When she was 7, Breen Combes auditioned to be in a Fort Worth Ballet (now Texas Ballet Theater) production of “Cinderella’’ in New York and was cast as one of the Summer Fairy Attendants.

“I didn’t do anything but walk behind this gorgeous set of wings, but from that moment on I was like, This is it. This is what I want to do.’’

Breen Combes grappled with doubt just once, when she was 17. On her final evaluation from the Harid Conservatory — an elite boarding school for dancers in Boca Raton, Fla., which she had attended from age 13 — her teachers wrote that Breen Combes’s body was unsuitable for classical ballet.

“I wasn’t as thin as I should have been, or they deemed I should be. They said my academics were fantastic and I should really consider going to college,’’ she recalls. “I’d been working my whole life for this. It was a knife through the heart.’’

Breen Combes decided to move back home, which was then in Pennsylvania, for a year, taking college courses in the mornings and studying at Central Pennsylvania Youth Ballet in the afternoons. Before the year was out, her mind was made up, and Breen Combes began auditioning for professional companies. In 2000, Washington Ballet artistic director Septime Webre offered her a spot as an apprentice.

He remembers her audition well.

“Kathleen was filled with this amazing coltish energy,’’ Webre says. “She had a steely technique but also this sense of daring and an unbridled joy in dancing.’’ Webre promoted Breen Combs to the corps after one year of apprenticeship instead of the usual two, and she stayed on until 2003, when her desire to join a larger company that performed full-length ballets led her to audition for Boston Ballet. “Great things are happening and will continue to happen for Kathleen. She is a dancer to watch,’’ Webre says.

Two weeks before “Ultimate Balanchine’’ is set to open, Breen Combes is lying on a table in the miniature medical center located on the top floor of Boston Ballet’s South End headquarters, pulling off her down booties and tugging up three layers of leggings and warmers so that she can receive ultrasound treatment to her ankle. She’s a good patient, according to physical therapist Heather Southwick, who routinely entertains visits from dancers begging for permission to wear their Jimmy Choos to a party.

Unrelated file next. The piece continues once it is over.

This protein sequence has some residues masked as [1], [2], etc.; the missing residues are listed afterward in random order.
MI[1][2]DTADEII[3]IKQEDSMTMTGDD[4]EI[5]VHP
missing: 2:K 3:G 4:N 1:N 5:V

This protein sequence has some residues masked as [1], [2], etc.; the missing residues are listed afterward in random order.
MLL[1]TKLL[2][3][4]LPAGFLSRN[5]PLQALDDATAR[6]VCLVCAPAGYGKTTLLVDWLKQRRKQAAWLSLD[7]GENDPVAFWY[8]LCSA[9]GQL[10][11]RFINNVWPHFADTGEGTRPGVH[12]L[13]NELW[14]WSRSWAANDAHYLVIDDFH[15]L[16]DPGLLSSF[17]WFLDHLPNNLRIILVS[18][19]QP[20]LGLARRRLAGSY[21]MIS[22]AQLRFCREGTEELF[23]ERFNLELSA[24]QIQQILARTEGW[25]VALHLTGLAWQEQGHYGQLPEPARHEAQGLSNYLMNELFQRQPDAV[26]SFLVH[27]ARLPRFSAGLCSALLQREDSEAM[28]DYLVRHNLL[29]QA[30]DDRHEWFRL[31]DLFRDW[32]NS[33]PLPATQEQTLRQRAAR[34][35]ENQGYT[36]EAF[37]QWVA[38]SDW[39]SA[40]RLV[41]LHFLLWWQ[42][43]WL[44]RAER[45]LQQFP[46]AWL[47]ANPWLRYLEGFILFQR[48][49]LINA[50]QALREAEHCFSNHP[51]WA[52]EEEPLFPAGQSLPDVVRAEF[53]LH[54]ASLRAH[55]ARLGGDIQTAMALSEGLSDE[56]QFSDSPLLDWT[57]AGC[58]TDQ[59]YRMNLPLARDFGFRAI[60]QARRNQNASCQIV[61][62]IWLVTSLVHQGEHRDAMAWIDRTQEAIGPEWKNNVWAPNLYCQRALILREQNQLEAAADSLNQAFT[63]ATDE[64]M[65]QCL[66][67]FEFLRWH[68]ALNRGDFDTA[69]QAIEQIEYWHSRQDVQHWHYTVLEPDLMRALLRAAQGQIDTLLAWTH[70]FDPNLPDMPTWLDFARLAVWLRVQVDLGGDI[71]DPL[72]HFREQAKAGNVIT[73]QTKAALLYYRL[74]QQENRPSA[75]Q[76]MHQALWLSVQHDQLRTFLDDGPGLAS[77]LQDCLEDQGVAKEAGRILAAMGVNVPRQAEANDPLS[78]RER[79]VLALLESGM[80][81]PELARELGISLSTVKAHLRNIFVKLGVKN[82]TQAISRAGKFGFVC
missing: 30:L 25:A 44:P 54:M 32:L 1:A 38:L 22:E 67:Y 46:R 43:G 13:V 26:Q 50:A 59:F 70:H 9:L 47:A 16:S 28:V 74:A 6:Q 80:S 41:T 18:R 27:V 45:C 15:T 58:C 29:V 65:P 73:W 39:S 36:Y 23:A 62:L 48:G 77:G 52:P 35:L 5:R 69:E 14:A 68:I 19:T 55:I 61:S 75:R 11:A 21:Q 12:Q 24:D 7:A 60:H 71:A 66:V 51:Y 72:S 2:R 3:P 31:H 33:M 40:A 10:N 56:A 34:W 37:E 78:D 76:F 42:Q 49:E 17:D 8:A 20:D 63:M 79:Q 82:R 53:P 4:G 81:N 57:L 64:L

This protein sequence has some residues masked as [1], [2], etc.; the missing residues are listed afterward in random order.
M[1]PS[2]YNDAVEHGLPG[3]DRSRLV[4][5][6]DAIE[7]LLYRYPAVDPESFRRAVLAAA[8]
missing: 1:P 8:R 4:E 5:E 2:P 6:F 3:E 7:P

“I’ll give Kathleen very specific guidelines for what she can and can’t do,’’ says Southwick, who like all the Boston Ballet PTs is a former dancer. “She’s been progressing beautifully but there are stages to recovery, and sometimes those stages have to be more accelerated than one would like. She has to get back dancing.’’

Later in the day, on the way to an “Apollo’’ rehearsal, Breen Combes exchanges a brief hello with her fiance, Yury Yanowsky. The pair will wed this summer in the Canary Islands, becoming the third married couple among 12 principal dancers in the company.

“We live in a bubble and our schedules are hectic, and to find someone who understands that you get home at 6:30 and all you want to do is sit on the couch and ice your foot for the rest of the night — it’s so much easier,’’ says Breen Combes. She concedes that there is a downside to merging her personal and professional lives, and it plays out in the rehearsal studio. “Say I’m dancing with Pavel [Gurevich] and something goes wrong. I say very nicely, Pavel, do you think you could put me on my leg here? With Yury, I scream, My leg!’’

Breen Combes has been given the green light to perform in “Ultimate Balanchine,’’ but she must be vigilant about caring for her ankle. An unfamiliar feeling now tugs at the edges of her psyche: fear. At the Apollo rehearsal, Breen Combes dances parts of the choreography and marks the more demanding moves: pacing her character’s trajectory, moving her arms in a shadow dance, waiting until her body is ready to reclaim its rightful place in the air.

Joan Anderman can be reached at


Opens Thursday and runs through May 16 at the Opera House. Tickets are $25-$135 at 617-695-6955 and